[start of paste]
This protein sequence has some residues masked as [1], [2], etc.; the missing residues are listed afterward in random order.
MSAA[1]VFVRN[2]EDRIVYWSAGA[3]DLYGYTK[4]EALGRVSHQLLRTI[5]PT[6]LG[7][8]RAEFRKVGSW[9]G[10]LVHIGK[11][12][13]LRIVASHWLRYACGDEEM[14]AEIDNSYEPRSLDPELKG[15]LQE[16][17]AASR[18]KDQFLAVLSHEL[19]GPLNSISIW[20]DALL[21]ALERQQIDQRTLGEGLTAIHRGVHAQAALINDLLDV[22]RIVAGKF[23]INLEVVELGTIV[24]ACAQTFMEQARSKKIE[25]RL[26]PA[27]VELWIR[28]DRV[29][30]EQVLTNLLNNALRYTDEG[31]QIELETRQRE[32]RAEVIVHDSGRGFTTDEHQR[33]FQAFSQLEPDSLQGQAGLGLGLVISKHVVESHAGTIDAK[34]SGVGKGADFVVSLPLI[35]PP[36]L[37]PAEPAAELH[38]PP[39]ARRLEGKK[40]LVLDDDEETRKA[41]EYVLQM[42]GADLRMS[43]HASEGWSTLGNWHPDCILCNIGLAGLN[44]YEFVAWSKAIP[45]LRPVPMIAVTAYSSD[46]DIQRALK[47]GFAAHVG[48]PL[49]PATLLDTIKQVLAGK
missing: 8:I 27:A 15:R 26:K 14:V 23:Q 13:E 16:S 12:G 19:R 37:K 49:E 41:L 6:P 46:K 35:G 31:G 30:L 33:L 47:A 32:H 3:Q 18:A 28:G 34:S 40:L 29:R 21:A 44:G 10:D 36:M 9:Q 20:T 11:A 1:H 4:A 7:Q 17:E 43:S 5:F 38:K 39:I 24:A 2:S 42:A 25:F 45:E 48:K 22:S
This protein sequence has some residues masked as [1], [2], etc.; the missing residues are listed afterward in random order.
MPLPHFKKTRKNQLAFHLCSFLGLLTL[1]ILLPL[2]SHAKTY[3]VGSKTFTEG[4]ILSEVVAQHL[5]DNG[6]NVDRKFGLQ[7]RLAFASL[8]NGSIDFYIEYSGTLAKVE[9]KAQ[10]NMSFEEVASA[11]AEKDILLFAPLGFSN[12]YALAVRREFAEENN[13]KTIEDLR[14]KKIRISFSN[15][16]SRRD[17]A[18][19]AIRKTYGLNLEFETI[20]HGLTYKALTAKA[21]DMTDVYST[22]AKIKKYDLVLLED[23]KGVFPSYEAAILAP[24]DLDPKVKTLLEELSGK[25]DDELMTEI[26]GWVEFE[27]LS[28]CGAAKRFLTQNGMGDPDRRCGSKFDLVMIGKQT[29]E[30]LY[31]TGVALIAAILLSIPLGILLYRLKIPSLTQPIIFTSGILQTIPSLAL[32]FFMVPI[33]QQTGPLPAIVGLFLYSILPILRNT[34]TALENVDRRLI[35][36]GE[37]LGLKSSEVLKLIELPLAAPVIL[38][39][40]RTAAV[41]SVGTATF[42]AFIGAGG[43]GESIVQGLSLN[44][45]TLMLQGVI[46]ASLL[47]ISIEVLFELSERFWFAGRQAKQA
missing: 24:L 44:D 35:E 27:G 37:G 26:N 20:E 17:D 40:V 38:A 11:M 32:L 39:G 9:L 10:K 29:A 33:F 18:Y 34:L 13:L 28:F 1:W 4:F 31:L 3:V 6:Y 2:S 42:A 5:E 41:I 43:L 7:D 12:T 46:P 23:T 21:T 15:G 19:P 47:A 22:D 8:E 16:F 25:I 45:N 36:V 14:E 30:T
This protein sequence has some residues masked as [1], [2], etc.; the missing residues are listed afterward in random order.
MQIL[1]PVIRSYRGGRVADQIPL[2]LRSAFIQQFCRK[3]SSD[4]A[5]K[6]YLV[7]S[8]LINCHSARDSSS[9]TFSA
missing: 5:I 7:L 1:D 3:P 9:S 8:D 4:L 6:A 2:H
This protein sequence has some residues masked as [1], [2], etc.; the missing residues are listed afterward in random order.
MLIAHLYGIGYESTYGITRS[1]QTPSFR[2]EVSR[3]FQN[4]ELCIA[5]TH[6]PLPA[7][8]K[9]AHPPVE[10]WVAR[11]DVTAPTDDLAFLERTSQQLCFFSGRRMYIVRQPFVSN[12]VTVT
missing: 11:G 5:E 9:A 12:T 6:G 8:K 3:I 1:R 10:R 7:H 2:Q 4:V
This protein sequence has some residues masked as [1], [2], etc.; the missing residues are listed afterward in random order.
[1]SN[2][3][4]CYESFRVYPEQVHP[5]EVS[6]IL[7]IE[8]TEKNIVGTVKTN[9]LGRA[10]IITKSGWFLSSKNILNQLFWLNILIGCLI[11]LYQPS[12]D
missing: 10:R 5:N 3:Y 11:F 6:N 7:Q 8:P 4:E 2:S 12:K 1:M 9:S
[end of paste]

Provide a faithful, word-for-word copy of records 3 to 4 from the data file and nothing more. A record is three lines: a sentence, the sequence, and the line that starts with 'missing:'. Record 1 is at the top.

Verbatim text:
This protein sequence has some residues masked as [1], [2], etc.; the missing residues are listed afterward in random order.
MQIL[1]PVIRSYRGGRVADQIPL[2]LRSAFIQQFCRK[3]SSD[4]A[5]K[6]YLV[7]S[8]LINCHSARDSSS[9]TFSA
missing: 5:I 7:L 1:D 3:P 9:S 8:D 4:L 6:A 2:H
This protein sequence has some residues masked as [1], [2], etc.; the missing residues are listed afterward in random order.
MLIAHLYGIGYESTYGITRS[1]QTPSFR[2]EVSR[3]FQN[4]ELCIA[5]TH[6]PLPA[7][8]K[9]AHPPVE[10]WVAR[11]DVTAPTDDLAFLERTSQQLCFFSGRRMYIVRQPFVSN[12]VTVT
missing: 11:G 5:E 9:A 12:T 6:G 8:K 3:I 1:R 10:R 7:H 2:Q 4:V